Governing the social, material, textual and advancing professional learning of doctoral candidates in the contemporary university

Publisher:
SAGE Publications
Publication Type:
Journal Article
Citation:
Teaching Public Administration, 2017
Issue Date:
2017-05-09
Full metadata record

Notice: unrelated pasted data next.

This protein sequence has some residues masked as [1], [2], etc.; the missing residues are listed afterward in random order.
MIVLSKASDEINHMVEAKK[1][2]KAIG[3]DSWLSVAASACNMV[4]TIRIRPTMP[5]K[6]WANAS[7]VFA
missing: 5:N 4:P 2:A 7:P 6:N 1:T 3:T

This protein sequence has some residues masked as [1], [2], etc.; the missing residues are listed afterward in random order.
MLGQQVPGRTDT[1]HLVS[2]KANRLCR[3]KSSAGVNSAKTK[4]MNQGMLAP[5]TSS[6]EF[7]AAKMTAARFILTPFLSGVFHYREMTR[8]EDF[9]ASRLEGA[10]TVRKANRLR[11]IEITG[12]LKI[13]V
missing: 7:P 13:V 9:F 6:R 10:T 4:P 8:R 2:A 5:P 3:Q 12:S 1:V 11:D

Doctoral education is increasingly of interest to higher education researchers and policy-makers as the qualification’s diversity, governance, reach and policy outcomes come under growing scrutiny. In the context of these changes, the paper adopts for the first time since Cumming’s seminal study, a practice-based exploration of the social, material, textual, and professional learning of doctoral candidates in an Australian university. The exploration, drawing on empirical data and practice-based analyses of the university as ‘organisation’, examines divergent and growing pressures on the qualification. Data indicate that current arrangements privilege sociomaterial (disciplinary) learning. Textual practices, central to accomplishing the dissertation, develop over time and in irregular fashion across disciplines, as candidates learn new rhetorical and publication practices. New practices aimed at reimagining the doctoral qualification as a vocational/professional formation program are unlikely to succeed given the prevailing nature of practices and practice-based conceptualisations of situated learning.
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